The Tennessee Supreme Court decided the “Home Rule” case yesterday, with three of five justices finding that the Tennessee Education Savings Account Pilot Program was not unconstitutional.  Click here to find links to the majority and concurring/dissenting opinions.

The Court has accepted review of 27 other cases, 15 of them civil cases and 12 of them criminal cases.  Seven of the civil cases involve tort issues, and civil procedure issues are present in two other cases.

The current status of all of the cases may be found on BirdDog Law, which has a free book, Status of Cases Pending Before the Tennessee Supreme Court, that allows you to stay up-to-date on pending cases that can affect your clients and your practice.   BirdDog also provides free access to the rules of civil procedure, evidence, and much, much more.

Where plaintiffs averred that defendant home builders affirmatively told plaintiffs that the utility penetrations in the crawl space of the newly built home purchased by plaintiffs in August 2017 had been sealed with foam, and plaintiffs did not learn until January 2018 after an inspection by a mold remediation company that this statement was untrue, plaintiffs’ claims related to the damage allegedly caused by this failure to seal should not have been dismissed based on the statute of limitations, as plaintiff had put forth enough evidence from which a trier of fact could have found that the statute of limitations on these claims was tolled by fraudulent concealment.

In Simpkins v. John Maher Builders, Inc., No. M2021-00487-COA-R3-CV, 2022 WL 1404357 (Tenn. Ct. App. May 4, 2022), plaintiffs filed this pro se action that revolved around a newly built home they bought in August 2017 that had allegedly developed severe mold issues. Plaintiff asserted various claims against defendants, including breach of contract, fraud, intentional misrepresentation, and negligence, all of which the trial court dismissed as untimely pursuant to the three-year statute of limitations applicable to claims of injuries to real property. (Tenn. Code Ann. § 28-3-105.) On appeal, dismissal was partially reversed.

Continue reading


Where plaintiff submitted no expert proof to support his legal malpractice claim, summary judgment for defendant was affirmed.

In Guo v. Rogers, No. M2020-01209-COA-R3-CV, 2022 WL 1220917 (Tenn. Ct. App. April 26, 2022), plaintiff was represented by defendant attorney in an underlying case in which plaintiff asserted several claims, including malicious prosecution. Plaintiff’s primary complaint here was that “Defendant failed to bring to the attention of the trial judge in that matter…evidence that a criminal charge against Plaintiff had been dismissed and judicially expunged.” The trial court in the underlying case granted the opposing party summary judgment based on several legal grounds, including that while expungement by executive order was a favorable outcome for purposes of a malicious prosecution claim, plaintiff had failed to show that a judicial expungement should be treated in the same way. Plaintiff thereafter filed this pro se legal malpractice claim against defendant.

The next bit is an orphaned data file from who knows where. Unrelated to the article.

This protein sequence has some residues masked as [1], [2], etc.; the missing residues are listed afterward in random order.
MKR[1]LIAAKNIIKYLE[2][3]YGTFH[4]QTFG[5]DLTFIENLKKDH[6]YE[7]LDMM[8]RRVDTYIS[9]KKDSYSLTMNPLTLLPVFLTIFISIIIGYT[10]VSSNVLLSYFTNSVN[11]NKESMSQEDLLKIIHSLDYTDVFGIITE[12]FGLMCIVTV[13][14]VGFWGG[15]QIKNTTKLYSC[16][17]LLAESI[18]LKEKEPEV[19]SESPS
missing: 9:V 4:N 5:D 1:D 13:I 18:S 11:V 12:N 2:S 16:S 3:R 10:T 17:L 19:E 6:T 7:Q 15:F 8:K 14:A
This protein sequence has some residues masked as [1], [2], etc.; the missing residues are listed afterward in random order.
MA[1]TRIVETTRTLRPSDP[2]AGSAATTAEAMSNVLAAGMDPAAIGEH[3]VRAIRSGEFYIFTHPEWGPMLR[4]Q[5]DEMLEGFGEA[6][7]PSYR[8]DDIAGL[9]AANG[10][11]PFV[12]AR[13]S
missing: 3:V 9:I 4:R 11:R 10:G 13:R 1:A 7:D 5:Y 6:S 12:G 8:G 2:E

Continue reading

When calculating post-judgment interest, the statutory rate in effect when the judgment is entered applies for the entire time period between entry of the judgment and its payment.

In Coffey v. Coffey, No. E2021-00433-COA-R3-CV, 2022 WL 1085039 (Tenn. Ct. App. April 11, 2022), plaintiff had won a large judgment against defendant based on breach of fiduciary duty and conversion. Defendant appealed the judgment, but it was affirmed by the Court of Appeals and the Supreme Court denied review. The case then went back to the trial court for calculation of post-judgment interest.

The trial court used the interest rate calculated by the Administrative Office of the Courts based on Tenn. Code Ann. § 47-14-121 for January 13, 2020, the day the judgment was entered. The court applied that rate as the post-judgment interest rate for the entire period at issue, which was January 13, 2020 through April 26, 2021. In this appeal, defendant argued that a different interest rate should have been used for a portion of this time period, as the statutory interest rate fluctuated, but the Court of Appeals rejected this argument and affirmed the trial court’s calculation.

Where an HCLA certificate of good faith filed with the Claims Commission named the wrong defendants, dismissal should have been granted.

In Gilbert v. State, No. E2021-00881-COA-R9-CV, 2022 WL 1117453 (Tenn. Ct. App. April 14, 2022), plaintiff filed an HCLA claim against several defendants, including the State of Tennessee as the employer of Dr. Landry, who was allegedly negligent. Plaintiff filed his HCLA complaint against the non-State employees in circuit court, and he filed his complaint against the State with the Division of Claims and Risk Management. Plaintiff attached a certificate of good faith to each complaint pursuant to Tenn. Code Ann. § 29-26-122(a). On the certificate of good faith filed with the Claims Commission case, the heading correctly said it was filed “IN THE CLAIMS COMMISSION FOR THE STATE OF TENNESSEE,” but the parties listed in the caption were the non-State parties. In fact, “[n]othing in [Plaintiff’s] certificate of good faith filed in the Claims Commission identifie[d] the State or Dr. Landry.”

Continue reading